Peter Hoskin

Politicians must ensure that the public doesn’t get left behind

Politicians must ensure that the public doesn't get left behind
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Look, I know that the expenses mess needs sorting swiftly and decisively - I've been saying as much for the past few weeks.  But there's still a sense that things are now moving a little too quickly.  Under the correct interpretation that "this is about more than expenses," polticians have rushed from discussing second home allowances to setting out their plans for tweaking the electoral system.  Even today, there have been concurrent debates about whether there should be fixed-term parliaments and whether voters should be able to recall their political representatives.  All thought-provoking stuff, but it's getting hard to keep up.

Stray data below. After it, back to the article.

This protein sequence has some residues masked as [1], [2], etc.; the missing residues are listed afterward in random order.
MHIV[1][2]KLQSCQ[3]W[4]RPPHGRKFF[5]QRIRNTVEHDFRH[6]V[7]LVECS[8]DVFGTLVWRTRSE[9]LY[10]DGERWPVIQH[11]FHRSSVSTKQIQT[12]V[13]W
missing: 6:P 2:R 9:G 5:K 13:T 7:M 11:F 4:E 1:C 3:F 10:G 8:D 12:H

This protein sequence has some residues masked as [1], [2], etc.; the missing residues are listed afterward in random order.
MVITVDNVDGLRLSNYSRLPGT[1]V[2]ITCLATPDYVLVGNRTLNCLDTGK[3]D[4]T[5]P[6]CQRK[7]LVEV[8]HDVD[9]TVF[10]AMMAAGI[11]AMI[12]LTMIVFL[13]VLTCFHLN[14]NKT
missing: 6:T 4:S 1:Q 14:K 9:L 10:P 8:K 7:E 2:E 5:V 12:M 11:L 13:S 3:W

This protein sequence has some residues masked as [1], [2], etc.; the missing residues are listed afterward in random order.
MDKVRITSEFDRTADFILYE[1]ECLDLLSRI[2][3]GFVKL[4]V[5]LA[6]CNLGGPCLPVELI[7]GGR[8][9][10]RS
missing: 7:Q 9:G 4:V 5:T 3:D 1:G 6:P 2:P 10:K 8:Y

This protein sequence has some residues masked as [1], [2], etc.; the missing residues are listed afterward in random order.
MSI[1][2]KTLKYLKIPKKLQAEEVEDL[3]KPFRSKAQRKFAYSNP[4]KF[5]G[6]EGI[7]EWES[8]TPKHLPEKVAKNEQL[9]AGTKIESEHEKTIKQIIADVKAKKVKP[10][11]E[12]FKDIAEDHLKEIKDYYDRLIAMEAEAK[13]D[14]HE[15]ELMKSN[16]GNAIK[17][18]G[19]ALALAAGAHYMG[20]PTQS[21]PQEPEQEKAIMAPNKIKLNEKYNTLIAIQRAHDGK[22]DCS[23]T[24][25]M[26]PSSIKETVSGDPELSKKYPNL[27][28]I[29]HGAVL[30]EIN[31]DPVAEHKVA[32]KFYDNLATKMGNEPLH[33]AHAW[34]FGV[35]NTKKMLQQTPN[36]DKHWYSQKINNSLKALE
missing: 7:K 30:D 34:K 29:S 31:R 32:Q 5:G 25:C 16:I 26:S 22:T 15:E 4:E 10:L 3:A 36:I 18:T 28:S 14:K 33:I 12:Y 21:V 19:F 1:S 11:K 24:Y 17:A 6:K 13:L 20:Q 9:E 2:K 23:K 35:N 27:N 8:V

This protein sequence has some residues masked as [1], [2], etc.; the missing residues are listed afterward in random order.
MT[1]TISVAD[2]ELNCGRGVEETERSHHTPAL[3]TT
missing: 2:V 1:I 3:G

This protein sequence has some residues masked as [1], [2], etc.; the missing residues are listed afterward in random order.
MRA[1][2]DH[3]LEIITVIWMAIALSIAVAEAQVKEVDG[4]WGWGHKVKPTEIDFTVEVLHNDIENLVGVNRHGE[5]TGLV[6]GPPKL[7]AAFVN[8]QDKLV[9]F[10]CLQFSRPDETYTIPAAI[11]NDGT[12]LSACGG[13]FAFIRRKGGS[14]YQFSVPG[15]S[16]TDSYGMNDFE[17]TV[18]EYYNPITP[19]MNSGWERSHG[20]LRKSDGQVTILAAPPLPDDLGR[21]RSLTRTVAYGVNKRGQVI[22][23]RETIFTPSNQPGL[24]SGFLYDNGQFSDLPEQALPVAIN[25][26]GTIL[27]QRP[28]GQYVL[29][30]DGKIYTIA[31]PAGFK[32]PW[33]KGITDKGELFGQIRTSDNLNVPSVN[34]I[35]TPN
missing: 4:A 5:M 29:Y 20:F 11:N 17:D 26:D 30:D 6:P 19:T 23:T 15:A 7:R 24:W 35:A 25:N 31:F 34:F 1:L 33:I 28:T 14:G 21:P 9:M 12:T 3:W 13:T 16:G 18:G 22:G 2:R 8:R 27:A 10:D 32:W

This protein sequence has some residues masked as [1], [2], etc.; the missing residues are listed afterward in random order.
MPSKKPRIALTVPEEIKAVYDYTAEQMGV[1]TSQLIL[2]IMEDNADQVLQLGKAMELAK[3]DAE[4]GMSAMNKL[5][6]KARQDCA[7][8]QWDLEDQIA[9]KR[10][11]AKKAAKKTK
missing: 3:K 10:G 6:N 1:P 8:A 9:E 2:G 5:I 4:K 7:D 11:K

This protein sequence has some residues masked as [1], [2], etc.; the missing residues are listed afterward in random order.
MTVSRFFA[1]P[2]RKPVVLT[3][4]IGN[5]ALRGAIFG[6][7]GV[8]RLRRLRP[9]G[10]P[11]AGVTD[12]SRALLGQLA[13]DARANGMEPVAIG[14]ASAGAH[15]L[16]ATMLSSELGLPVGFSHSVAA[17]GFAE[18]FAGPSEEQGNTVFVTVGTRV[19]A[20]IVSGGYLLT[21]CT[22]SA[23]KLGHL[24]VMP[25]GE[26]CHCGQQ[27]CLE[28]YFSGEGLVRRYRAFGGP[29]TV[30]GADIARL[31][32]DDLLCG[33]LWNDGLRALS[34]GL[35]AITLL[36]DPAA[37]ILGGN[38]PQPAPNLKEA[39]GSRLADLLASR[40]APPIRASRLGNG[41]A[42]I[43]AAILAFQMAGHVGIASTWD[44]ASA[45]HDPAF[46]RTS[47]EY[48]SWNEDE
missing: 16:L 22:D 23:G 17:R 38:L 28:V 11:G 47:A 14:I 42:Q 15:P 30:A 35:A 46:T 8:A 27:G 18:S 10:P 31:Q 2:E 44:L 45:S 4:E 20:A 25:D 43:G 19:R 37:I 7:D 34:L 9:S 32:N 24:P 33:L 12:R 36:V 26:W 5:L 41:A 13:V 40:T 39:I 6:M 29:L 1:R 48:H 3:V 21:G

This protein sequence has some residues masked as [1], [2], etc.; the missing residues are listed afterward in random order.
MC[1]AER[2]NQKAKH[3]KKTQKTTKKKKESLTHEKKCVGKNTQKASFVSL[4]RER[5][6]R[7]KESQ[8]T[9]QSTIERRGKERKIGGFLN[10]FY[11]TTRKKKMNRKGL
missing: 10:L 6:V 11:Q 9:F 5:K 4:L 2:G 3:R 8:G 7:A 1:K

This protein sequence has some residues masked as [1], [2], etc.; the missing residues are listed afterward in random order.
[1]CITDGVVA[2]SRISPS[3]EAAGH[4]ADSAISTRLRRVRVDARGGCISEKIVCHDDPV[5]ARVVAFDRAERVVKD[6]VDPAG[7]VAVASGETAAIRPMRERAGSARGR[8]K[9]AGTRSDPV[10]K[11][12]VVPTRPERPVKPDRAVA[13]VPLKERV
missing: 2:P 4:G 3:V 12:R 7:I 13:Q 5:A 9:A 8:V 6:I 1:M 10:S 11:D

This isn't so much of a problem if it all leads to a more effective political system.  (Although, what's the chance of that?)  But it does mean that voters may get left behind as the debate hops about from pillar to post.  And when the debate's effectively about the gap between the voting and the political classes, that could be a destructive state of affairs.  

To my mind, there's a great political victory to be won by the first party to set out all (or most) of the different positions on constitional, electoral and parliamentary reform; to do so concisely and clearly; and to somehow involve the public, armed with this new information, in coming up with a resolution.  Quite simply: if they're going to make the case for greater openness and transparency, then that case needs to be open and transparent in itself.